"Jóga" has received acclaim from music critics ever since its release. Heather Phares of Allmusic wrote that "Björk lets a little light shine through "Jóga"" and described it as a "moving song", listing it as one of the album highlights.[12] Furthermore, Sal Cinquemani of Slant Magazine labelled the track "adrenaline".[13] David Browne of Entertainment Weekly also commented on "Jóga", writing that it was more "somber" than another album track, "Bachelorette", and Björk sings the lyrics with "the strings swelling luxuriantly".[14] Robert Christgau, in his review for the album, placed it as one of the recommended tracks alongside "Bachelorette".[15] In Slant Magazine‍ '​s list of the Best Singles of the 1990s, "Jóga" was placed 35th; alongside the ranking, the track was praised, said to contain "one of the Icelandic singer-songwriter's fiercest vocal performances to date", as well as that the "sweeping string arrangement is its true star".[16]

Music video[edit]

The music video was directed by Michel Gondry and filmed in Iceland.

The video for "Jóga" is a departure from her other videos as it focuses primarily on different Icelandic terrains and landscapes with Björk's presence only in the beginning and towards the end. With the aid of computer animation, earthquakes begin to separate and shift the chunks of land along fault lines. The video ends with a computerized image of an island floating inside Björk's chest.

Track listing[edit]

Covers and samples[edit]

Charts[edit]

Chart (1997) Peak
position
Belgian Singles Chart (Flanders)[17] 13
Dutch Top 40[18] 95
New Zealand Singles Chart[19] 43
Finnish Singles Chart[20] 16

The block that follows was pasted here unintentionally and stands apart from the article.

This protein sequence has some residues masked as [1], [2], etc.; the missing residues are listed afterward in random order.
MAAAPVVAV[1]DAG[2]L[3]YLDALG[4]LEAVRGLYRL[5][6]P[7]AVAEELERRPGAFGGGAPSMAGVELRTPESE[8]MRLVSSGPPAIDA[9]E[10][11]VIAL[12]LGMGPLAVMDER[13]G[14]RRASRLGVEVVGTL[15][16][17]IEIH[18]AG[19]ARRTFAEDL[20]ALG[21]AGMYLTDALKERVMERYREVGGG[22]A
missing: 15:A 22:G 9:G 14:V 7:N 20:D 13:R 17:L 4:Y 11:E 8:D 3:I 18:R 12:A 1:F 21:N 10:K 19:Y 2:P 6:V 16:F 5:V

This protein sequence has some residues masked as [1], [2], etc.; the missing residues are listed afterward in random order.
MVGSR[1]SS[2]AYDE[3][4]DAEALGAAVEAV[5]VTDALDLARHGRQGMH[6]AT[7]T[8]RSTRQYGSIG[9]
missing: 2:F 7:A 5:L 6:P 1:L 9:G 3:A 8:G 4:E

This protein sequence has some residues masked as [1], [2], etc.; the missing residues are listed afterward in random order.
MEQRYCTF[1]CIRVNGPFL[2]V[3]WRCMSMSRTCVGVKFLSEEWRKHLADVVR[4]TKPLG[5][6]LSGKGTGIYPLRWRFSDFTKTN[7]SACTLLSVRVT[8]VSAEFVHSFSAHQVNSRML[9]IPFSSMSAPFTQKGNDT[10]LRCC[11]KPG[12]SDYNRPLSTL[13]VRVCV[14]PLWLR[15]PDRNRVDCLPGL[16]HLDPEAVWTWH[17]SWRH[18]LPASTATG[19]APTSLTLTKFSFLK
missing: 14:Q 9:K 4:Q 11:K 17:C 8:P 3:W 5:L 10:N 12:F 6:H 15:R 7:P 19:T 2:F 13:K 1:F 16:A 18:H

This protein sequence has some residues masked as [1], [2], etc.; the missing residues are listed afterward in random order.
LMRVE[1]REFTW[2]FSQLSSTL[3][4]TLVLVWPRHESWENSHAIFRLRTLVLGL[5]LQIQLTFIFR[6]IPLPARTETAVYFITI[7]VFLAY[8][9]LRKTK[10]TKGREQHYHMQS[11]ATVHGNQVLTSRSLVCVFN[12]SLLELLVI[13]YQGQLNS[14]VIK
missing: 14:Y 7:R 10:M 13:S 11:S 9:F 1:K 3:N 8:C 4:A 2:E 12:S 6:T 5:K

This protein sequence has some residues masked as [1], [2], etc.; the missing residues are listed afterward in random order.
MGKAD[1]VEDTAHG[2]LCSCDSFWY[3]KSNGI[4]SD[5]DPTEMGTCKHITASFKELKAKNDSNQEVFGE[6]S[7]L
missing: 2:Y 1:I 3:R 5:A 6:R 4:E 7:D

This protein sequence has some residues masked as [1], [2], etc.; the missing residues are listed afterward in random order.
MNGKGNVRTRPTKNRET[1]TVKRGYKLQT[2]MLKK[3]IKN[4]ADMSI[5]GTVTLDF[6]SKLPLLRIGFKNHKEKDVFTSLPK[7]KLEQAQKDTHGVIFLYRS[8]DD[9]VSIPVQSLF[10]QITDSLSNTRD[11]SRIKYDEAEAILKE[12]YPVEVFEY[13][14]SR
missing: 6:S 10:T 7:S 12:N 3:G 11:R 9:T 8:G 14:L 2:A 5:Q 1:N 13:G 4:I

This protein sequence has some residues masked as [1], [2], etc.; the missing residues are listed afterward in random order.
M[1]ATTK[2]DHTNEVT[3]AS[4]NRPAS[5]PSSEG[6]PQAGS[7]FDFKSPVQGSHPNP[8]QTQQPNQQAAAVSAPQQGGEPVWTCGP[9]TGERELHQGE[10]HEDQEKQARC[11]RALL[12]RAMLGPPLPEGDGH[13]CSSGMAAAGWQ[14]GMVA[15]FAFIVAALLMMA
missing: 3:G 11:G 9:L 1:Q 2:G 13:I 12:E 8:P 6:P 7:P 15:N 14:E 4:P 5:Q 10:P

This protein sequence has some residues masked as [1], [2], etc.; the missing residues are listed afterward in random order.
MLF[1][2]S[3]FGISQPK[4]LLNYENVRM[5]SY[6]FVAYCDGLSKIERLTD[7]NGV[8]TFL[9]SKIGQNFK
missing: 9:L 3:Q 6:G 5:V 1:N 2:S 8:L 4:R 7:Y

Swedish Singles Chart[21] 37
Swiss Singles Chart[22] 49

References[edit]

  1. ^ "The Album". Homogenic. Björk's WebSense. 1997. Retrieved 14 March 2014. 
  2. ^ a b "The 100 Best Singles of the 1990s". Slant Magazine. January 9, 2011. Retrieved 4 January 2014. 
  3. ^ a b c d "GH&FT special : Jóga". bjork.com. Archived from the original on 3 April 2005. Retrieved 24 January 2015. 
  4. ^ Whitwell, Tom (December 1999). "Ready, Steady, Kook!". Mixmag (Emap International Limited).  Available here
  5. ^ a b Doerschuk, Robert L. (December 1997). "Björk - Saga you can dance to". Musician.  Available here
  6. ^ a b c "Landmark Productions: Bjork – Homogenic". MusicTech. 3 December 2014. Retrieved 24 January 2015. 
  7. ^ "Björk:albums:Homogenic:Icelandic techno". Muziekkrant OOR. September 1997. Archived from the original on March 19, 2009. Retrieved 2009-04-10. 
  8. ^ Shoup, Brad (22 February 2013). "Björk Albums From Worst To Best". Stereogum. Retrieved 24 January 2015. The swooping strings of "Joga" buttress Björk's frank declaration of a "state of emergency" before ceding, halfway through, to a muted passage that's essentially proto-dubstep. 
  9. ^ Sook-Yin Lee (4 May 1998). "Interview transcript". MuchMusic. Retrieved 24 January 2015. 
  10. ^ "Björk -Homogenic". Out (Out Pub., Incorporated) 6 (1-6): 65. 1997. Retrieved 24 January 2015. When she sings about the beauty of being in a "state of emergency" on the disc's first single... 
  11. ^ Hunter, Hunter (October 1997). "Reviews: Björk - Homogenic (Elektra)". Spin (SpinMedia) 13 (7): 135. ISSN 0886-3032. Retrieved 24 January 2015. 
  12. ^ http://www.allmusic.com/album/homogenic-r312930/review
  13. ^ http://www.slantmagazine.com/music/review/bjork-homogenic/234
  14. ^ http://www.ew.com/ew/article/0,,289560,00.html
  15. ^ http://www.robertchristgau.com/get_artist.php?id=149&name=Bj%F6rk
  16. ^ http://www.slantmagazine.com/music/feature/best-singles-of-the-1990s/247/page_7
  17. ^ "Björk - Jóga" (in Dutch). Ultratop 50 (Flemish). Hung Medien. Retrieved 19 January 2015. 
  18. ^ "Björk – Jóga" (in Dutch). Dutch Top 40. Hung Medien. Retrieved 19 January 2015. 
  19. ^ "Björk - Jóga". Recording Industry Association of New Zealand. Hung Medien. Retrieved 19 January 2015. 
  20. ^ "Björk– Jóga" (in French). Ultratop 50. Hung Medien. Retrieved 19 January 2015. 
  21. ^ "Björk - Jóga". Sverigetopplistan. Hung Medien. Retrieved 19 January 2015. 
  22. ^ "Björk - Jóga" (in Dutch). Swiss Music Charts. Hung Medien. Retrieved 19 January 2015. 

External links[edit]